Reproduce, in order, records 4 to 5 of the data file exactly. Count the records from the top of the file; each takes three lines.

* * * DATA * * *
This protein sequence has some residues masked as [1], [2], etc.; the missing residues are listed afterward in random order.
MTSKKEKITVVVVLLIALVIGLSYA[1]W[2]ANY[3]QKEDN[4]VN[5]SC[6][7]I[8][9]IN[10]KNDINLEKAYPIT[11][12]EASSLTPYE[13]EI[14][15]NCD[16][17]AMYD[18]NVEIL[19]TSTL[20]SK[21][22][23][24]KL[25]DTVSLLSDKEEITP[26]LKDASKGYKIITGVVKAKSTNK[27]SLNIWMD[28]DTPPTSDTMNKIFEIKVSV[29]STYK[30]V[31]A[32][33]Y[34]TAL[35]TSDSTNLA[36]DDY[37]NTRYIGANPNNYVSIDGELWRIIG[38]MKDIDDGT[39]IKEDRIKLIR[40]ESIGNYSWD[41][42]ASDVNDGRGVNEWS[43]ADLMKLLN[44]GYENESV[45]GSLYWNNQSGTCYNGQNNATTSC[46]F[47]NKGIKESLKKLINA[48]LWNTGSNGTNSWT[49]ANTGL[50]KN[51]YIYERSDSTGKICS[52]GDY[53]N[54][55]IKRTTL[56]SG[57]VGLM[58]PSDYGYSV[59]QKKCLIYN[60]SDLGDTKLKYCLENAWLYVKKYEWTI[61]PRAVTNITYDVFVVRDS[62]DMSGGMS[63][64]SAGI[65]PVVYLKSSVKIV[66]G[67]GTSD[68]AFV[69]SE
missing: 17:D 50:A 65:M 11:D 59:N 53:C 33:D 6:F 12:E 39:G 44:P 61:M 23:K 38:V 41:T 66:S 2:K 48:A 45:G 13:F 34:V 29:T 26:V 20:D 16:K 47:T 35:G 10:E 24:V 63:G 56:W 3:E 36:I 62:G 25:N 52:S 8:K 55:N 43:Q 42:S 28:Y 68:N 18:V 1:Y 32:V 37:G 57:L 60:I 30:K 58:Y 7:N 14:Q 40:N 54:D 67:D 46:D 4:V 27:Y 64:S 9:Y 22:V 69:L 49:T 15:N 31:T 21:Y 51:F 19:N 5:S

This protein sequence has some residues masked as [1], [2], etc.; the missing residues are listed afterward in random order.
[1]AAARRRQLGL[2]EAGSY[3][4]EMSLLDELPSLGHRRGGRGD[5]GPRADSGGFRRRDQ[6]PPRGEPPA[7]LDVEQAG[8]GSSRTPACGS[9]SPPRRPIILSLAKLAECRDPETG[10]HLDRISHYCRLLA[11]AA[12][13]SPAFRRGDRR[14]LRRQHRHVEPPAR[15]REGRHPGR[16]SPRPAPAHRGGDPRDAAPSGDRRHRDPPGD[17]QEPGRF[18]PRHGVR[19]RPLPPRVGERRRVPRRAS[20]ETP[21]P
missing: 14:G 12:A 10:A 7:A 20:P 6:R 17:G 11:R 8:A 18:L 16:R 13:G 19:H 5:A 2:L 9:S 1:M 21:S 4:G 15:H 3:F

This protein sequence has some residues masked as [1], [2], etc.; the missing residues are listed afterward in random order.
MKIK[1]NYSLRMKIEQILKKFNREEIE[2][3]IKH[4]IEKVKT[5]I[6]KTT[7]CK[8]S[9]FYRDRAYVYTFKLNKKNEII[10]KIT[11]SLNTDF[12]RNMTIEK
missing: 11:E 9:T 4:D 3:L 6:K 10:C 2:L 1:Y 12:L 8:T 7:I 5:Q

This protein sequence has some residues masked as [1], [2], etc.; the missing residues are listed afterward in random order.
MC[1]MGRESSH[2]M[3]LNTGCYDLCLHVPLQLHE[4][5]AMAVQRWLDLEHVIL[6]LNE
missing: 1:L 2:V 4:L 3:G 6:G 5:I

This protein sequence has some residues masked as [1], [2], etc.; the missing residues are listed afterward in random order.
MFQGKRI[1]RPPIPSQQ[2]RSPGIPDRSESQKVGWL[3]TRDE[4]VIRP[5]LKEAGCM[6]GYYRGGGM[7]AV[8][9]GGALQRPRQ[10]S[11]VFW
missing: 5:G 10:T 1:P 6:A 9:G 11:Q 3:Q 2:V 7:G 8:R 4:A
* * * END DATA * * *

This protein sequence has some residues masked as [1], [2], etc.; the missing residues are listed afterward in random order.
MC[1]MGRESSH[2]M[3]LNTGCYDLCLHVPLQLHE[4][5]AMAVQRWLDLEHVIL[6]LNE
missing: 1:L 2:V 4:L 3:G 6:G 5:I

This protein sequence has some residues masked as [1], [2], etc.; the missing residues are listed afterward in random order.
MFQGKRI[1]RPPIPSQQ[2]RSPGIPDRSESQKVGWL[3]TRDE[4]VIRP[5]LKEAGCM[6]GYYRGGGM[7]AV[8][9]GGALQRPRQ[10]S[11]VFW
missing: 5:G 10:T 1:P 6:A 9:G 11:Q 3:Q 2:V 7:G 8:R 4:A